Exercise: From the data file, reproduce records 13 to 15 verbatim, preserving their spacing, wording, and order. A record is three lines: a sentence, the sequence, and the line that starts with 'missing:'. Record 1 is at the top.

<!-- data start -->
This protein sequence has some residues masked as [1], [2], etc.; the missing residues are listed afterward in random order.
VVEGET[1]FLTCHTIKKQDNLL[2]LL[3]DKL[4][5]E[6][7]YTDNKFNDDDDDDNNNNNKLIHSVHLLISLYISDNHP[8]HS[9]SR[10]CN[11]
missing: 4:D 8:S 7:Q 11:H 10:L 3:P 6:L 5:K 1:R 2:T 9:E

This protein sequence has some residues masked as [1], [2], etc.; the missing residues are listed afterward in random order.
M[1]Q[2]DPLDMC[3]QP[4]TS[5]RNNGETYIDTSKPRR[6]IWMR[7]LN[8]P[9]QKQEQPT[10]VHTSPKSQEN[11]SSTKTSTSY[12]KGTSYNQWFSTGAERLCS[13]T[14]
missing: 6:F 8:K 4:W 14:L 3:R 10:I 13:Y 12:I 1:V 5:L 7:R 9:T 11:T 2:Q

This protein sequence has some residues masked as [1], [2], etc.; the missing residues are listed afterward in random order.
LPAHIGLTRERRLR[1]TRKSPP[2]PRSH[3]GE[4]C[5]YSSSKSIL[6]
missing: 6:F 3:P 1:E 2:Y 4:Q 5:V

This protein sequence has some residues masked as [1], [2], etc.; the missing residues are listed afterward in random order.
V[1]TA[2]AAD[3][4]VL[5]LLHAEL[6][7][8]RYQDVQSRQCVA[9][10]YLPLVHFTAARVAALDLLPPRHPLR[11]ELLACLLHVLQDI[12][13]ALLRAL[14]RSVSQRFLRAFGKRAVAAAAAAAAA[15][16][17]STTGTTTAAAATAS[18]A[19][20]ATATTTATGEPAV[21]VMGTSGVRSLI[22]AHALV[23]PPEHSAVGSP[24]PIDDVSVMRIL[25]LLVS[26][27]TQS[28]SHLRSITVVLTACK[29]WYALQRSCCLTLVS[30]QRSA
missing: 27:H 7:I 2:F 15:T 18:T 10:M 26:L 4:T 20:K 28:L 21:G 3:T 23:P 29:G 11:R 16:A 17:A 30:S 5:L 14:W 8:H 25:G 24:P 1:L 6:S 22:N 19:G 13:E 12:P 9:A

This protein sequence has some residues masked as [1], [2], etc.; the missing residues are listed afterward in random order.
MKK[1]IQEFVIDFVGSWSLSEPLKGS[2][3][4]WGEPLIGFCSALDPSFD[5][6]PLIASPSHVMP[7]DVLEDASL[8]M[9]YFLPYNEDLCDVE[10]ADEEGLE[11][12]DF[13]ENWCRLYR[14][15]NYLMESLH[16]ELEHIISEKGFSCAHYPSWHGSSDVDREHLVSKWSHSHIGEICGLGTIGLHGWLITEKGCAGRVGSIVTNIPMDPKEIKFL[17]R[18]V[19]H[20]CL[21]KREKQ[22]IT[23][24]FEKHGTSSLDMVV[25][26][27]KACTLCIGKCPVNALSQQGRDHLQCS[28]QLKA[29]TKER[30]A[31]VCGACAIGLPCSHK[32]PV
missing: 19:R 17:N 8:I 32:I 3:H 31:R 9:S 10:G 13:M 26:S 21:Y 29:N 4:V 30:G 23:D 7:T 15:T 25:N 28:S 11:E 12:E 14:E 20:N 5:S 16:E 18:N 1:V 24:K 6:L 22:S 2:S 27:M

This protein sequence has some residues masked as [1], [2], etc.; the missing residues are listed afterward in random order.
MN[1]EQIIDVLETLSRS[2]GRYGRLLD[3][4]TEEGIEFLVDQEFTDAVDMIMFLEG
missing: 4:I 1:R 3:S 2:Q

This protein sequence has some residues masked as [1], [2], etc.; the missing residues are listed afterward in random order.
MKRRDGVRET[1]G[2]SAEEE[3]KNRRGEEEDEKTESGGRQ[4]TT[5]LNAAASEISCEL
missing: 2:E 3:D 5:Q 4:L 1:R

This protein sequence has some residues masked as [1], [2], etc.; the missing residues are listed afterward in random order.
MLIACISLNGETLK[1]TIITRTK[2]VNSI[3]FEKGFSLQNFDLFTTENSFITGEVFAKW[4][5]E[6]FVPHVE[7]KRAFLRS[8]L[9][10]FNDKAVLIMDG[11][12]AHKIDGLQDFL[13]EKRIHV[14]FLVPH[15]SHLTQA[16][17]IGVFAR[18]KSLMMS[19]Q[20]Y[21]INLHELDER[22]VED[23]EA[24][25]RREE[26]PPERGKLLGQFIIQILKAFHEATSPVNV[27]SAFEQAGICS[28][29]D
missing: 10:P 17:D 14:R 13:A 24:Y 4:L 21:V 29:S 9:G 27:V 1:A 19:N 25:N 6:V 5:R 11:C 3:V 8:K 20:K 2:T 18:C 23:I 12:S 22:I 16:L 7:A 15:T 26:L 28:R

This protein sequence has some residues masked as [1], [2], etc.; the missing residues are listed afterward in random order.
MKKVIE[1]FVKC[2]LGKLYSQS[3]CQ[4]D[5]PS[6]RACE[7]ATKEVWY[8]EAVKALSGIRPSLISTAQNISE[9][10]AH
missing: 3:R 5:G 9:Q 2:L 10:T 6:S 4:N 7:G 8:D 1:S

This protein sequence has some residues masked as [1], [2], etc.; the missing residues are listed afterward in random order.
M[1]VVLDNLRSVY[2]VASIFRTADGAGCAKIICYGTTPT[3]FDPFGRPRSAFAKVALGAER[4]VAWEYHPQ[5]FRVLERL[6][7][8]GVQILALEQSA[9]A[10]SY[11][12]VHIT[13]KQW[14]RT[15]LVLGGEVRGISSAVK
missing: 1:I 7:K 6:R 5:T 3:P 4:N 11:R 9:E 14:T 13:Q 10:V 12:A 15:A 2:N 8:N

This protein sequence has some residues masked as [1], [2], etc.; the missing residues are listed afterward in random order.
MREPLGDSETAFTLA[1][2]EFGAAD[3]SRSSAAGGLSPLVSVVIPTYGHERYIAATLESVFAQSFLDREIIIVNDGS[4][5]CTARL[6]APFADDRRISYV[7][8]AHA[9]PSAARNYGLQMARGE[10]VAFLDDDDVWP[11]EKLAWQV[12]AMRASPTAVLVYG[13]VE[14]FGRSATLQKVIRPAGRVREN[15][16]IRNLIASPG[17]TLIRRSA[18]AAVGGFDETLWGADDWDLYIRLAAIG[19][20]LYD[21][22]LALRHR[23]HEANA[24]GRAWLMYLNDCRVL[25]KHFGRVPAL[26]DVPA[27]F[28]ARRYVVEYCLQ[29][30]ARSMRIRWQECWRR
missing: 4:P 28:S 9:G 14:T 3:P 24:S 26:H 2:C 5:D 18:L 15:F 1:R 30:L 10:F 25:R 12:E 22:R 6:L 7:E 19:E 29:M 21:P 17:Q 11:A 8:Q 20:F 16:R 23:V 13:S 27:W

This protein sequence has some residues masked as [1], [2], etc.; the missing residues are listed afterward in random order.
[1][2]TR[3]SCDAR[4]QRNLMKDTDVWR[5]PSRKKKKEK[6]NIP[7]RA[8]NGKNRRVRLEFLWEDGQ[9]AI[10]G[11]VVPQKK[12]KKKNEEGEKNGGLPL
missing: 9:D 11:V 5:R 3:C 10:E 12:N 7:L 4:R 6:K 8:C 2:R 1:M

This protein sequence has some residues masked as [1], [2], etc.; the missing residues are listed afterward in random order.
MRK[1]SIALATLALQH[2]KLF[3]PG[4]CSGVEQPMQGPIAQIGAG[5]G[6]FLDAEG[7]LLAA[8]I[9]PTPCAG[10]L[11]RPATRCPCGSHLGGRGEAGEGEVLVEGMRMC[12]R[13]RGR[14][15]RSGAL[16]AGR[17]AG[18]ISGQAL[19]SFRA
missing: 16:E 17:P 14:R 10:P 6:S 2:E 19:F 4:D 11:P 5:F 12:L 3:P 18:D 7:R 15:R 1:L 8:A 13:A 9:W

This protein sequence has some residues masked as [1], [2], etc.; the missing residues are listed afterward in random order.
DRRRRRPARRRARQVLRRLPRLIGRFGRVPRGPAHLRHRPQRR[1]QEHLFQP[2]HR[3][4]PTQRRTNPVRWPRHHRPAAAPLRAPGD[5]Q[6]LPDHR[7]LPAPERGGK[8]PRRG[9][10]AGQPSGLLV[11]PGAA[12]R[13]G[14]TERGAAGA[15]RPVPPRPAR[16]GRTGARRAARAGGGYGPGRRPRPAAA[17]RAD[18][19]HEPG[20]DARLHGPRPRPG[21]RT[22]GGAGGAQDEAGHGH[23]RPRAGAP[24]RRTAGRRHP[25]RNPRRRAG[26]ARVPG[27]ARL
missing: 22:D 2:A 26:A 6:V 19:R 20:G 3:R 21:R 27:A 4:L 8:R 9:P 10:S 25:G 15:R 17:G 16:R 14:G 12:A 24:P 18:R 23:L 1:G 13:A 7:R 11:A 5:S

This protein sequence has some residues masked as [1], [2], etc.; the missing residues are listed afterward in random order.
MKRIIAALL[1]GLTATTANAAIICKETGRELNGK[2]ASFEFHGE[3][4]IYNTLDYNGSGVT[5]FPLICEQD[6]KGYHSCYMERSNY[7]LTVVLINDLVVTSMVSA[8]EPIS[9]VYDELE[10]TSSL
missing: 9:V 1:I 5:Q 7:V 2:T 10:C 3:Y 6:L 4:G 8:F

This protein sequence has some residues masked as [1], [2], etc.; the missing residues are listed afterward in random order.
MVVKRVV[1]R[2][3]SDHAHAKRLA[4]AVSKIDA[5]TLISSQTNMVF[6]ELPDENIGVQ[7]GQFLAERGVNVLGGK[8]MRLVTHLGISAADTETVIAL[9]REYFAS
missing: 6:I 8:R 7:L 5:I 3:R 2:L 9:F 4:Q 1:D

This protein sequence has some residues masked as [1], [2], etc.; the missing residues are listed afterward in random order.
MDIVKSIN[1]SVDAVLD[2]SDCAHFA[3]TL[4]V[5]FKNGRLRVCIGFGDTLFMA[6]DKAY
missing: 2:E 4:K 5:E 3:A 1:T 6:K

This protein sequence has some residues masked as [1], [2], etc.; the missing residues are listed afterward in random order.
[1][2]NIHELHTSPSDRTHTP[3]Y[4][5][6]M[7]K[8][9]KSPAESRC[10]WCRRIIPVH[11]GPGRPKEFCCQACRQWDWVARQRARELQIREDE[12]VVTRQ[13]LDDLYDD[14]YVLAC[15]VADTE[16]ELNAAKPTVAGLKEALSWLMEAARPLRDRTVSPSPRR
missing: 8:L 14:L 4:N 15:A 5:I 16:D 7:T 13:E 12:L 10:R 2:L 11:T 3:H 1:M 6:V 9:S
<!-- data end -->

This protein sequence has some residues masked as [1], [2], etc.; the missing residues are listed afterward in random order.
MRK[1]SIALATLALQH[2]KLF[3]PG[4]CSGVEQPMQGPIAQIGAG[5]G[6]FLDAEG[7]LLAA[8]I[9]PTPCAG[10]L[11]RPATRCPCGSHLGGRGEAGEGEVLVEGMRMC[12]R[13]RGR[14][15]RSGAL[16]AGR[17]AG[18]ISGQAL[19]SFRA
missing: 16:E 17:P 14:R 10:P 6:S 2:E 19:F 4:D 11:P 5:F 12:L 3:P 18:D 7:R 15:R 1:L 8:A 13:A 9:W

This protein sequence has some residues masked as [1], [2], etc.; the missing residues are listed afterward in random order.
DRRRRRPARRRARQVLRRLPRLIGRFGRVPRGPAHLRHRPQRR[1]QEHLFQP[2]HR[3][4]PTQRRTNPVRWPRHHRPAAAPLRAPGD[5]Q[6]LPDHR[7]LPAPERGGK[8]PRRG[9][10]AGQPSGLLV[11]PGAA[12]R[13]G[14]TERGAAGA[15]RPVPPRPAR[16]GRTGARRAARAGGGYGPGRRPRPAAA[17]RAD[18][19]HEPG[20]DARLHGPRPRPG[21]RT[22]GGAGGAQDEAGHGH[23]RPRAGAP[24]RRTAGRRHP[25]RNPRRRAG[26]ARVPG[27]ARL
missing: 22:D 2:A 26:A 6:V 19:R 20:G 3:R 21:R 27:A 4:L 8:R 9:P 10:S 25:G 15:R 17:G 16:R 14:G 12:A 24:P 18:R 23:L 1:G 13:A 7:R 11:A 5:S

This protein sequence has some residues masked as [1], [2], etc.; the missing residues are listed afterward in random order.
MKRIIAALL[1]GLTATTANAAIICKETGRELNGK[2]ASFEFHGE[3][4]IYNTLDYNGSGVT[5]FPLICEQD[6]KGYHSCYMERSNY[7]LTVVLINDLVVTSMVSA[8]EPIS[9]VYDELE[10]TSSL
missing: 9:V 1:I 5:Q 7:V 2:T 10:C 3:Y 6:L 4:G 8:F